Marketability: are the choices you made smart and marketable to a voting public? Does the name pop?
There are other fey that did fey better and this is hurt by those entries. Nome and description don’t help… 4/10
Trade craft: did you format correctly and scale correct to Paizo standards?
Formatting is fine but the balance issues are certainly there as this completely shuts down casters 5/10
Encounter worthy: as a GM is this easy to use and reuse?
IF redeemed to something more functional mechanically this has some mojo but I have to deal with what is in front of me not what it could eb 5/10
5 out of 10: Sorry but this is likely end of the line.
|Jacob W. Michaels RPG Superstar 2014 Top 16, RPG Superstar 2012 Top 16 , Marathon Voter Season 6, Marathon Voter Season 7, Marathon Voter Season 8, Dedicated Voter Season 9 aka motteditor|
I gave Garrick some feedback during development, so my comments will be limited on this one...
I think there's an interesting core concept here -- the descriptive text talks of a hunt, which is a very fey idea and possibly a lot of fun in a game -- but I'm not sure the whole thing came across, unfortunately.
I do think the main touch of the wild power is fun, though. There've been several monsters this round that aim to take players out of their usual tactics, and I think this definitely does some of that. I think the slow nature of the transformation puts a clock on the combat, which adds an element of tension that often doesn't exist outside concern over dwindling hit points/attributes.
|Kiel Howell RPG Superstar Season 9 Top 32 , Marathon Voter Season 6, Marathon Voter Season 7, Marathon Voter Season 8, Marathon Voter Season 9 aka theheadkase|
In the interest of sharpening my skills I'll finally be chiming in on entries! I do a stream-of-consciousness style of review (just like my other critiques) and I will do my best not to read other folks' comments so as to not be influenced one way or the other. I believe creatures serve more than just a combat capacity, and removing choices from players (such as forcing them only into combat with a specific creature) is not Superstar design. Plus, who doesn't like outwitting/outsmarting/etc. a creature?
Description assumes action but is serviceable otherwise. I like the air distortion arrow.
Init and senses are good.
Defense looks good.
Offense looks good. Glad to see a net being used! And I had to look ahead and yep, Net Adept!!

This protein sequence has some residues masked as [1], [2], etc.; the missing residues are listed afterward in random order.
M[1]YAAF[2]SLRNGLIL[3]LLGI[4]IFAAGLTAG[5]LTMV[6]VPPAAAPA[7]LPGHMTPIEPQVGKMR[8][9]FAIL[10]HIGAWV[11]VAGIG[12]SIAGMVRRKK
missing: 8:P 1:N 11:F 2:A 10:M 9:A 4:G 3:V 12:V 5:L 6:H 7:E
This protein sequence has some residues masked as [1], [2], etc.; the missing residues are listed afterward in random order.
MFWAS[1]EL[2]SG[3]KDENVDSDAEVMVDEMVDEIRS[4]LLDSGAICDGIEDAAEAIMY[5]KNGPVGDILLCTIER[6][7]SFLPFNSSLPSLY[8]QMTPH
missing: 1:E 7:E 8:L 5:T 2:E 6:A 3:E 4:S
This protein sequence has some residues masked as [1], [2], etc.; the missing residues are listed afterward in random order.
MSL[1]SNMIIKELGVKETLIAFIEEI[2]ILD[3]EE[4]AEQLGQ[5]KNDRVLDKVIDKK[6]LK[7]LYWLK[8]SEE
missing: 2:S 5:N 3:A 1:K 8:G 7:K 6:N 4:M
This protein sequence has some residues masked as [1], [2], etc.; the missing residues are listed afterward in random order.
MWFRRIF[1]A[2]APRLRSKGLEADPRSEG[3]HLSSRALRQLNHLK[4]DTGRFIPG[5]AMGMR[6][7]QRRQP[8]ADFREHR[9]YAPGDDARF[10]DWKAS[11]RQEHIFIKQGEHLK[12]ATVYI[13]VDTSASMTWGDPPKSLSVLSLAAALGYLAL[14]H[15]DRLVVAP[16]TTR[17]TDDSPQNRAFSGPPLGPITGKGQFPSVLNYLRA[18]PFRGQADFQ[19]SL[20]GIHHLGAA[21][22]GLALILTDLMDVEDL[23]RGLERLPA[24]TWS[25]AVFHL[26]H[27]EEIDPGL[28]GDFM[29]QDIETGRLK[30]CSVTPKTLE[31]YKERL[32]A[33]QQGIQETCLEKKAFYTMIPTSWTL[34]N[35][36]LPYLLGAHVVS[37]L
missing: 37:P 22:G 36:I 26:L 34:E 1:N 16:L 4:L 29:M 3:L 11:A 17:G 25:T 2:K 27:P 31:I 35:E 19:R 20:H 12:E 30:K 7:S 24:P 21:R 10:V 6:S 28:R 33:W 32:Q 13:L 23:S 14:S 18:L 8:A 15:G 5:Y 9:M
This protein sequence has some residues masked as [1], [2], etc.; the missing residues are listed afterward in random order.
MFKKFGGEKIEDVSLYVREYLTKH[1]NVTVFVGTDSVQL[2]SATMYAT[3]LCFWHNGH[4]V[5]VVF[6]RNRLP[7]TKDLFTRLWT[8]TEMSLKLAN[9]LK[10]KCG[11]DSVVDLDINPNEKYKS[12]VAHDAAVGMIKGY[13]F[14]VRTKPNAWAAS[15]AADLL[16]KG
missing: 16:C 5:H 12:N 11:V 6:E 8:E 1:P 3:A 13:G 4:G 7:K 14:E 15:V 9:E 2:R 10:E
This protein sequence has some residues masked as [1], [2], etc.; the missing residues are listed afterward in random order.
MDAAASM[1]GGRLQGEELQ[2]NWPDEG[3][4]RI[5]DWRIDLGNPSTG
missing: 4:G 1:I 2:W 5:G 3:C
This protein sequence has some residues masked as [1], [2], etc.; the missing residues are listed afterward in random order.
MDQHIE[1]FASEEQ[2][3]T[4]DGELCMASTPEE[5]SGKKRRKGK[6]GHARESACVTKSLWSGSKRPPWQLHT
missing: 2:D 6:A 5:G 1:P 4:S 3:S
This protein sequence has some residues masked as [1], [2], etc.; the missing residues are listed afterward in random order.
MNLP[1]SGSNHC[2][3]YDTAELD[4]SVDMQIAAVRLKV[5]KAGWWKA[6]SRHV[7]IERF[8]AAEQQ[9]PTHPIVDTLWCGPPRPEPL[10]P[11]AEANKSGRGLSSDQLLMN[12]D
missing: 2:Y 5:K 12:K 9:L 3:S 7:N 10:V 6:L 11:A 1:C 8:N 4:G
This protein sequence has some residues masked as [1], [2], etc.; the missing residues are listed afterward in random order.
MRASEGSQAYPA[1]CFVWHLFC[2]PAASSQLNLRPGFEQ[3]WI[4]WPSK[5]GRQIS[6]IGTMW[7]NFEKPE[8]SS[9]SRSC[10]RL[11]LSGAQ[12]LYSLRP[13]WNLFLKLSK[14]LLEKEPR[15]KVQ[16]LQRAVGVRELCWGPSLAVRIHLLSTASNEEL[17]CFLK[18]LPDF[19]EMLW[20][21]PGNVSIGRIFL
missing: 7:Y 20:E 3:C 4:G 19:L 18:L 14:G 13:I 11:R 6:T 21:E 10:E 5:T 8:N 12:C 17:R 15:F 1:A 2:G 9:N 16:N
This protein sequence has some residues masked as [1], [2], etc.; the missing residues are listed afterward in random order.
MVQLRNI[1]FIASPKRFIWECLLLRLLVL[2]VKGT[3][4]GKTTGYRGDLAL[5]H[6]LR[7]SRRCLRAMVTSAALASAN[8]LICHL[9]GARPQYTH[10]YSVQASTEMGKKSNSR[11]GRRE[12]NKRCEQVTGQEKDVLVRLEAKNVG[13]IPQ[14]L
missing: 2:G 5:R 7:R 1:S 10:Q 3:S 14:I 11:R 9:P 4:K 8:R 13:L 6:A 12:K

Since I looked ahead and Touch of the Wild is just plain cool. Polymorphing into favored quarry is a brilliant idea. The only hitch is polymorph doesn't allow unwilling creatures specifically. You break the rules here but if you would have gone with baleful polymorph it would work better. The only rule you're breaking with that is the size...instead of following baleful's Small or smaller you list Medium...that's a little more believable and workable than First World magic breaking the spells specifcally nixed target. Or maybe, upon reread, you just mention this works as baleful polymorph (like you do at the end) and list your exceptions. Saved wordcount to use elsewhere.
Favored enemy makes sense for a ranger fey.
Wild snap trap is a good twist on ranger trapping stuff and my only quibble would be to stick with First World magic instead of bestial energy.
Stats look good and feat choice is excellent.
Skills look good and so do languages.
I like the troupe collective. Even though it's usually used like a dancing troupe...I still like it.
Treasure is good, I like how you get specific. But this is where some really special treasure, like their polymorphing arrows, would have been great to see.
The descriptive bottom text is short. I would have liked more, because I really like the eternal hunting game aspect and I'd like to have seen mention of an organization or a great tournament or what have you.
Overall, I really like this fey. I do. I have some quibbles but you brought together a nicely themed fey ranger thing which hints at malicious use of its polymorphing arrows (would have like these to be only magically made or an actual arrow with stats), and an organization of them keeping track of the "points" they score. I like this and this is getting my 4th vote! If you do progress, make sure to use that revision comb once or twice more and keep an eye out for things where you can just reference an existing spell or ability but with whatever exceptions you list.
The monster round is always my favorite, so I'm going to give some feedback on all the entries. Basic run-through using the monster creation rules to see if the numbers line up, then general thoughts and critique. I'm running down the list as I find them. This is the twelfth monster entry I've read.
Stats are on par for a CR 7 monster where hp, AC and Attacks are concerned, though the attack rolls are on the low end. Damage is low, but just within the CR range, assuming it uses its rapid shot feat and ranged attacks. Saves vary, but are within reasonable limits. What's glaringly missing here is DR #/cold iron. It's a fey without DR. That's very odd.
I wasn't taken with the name. I understand where it comes from, but it seems rather arbitrary to me. Something with a hunting theme feels more appropriate. As to the descriptive text, I'm not sure how I'm supposed to tell a greedy stare when I'm looking at a creature in a mask.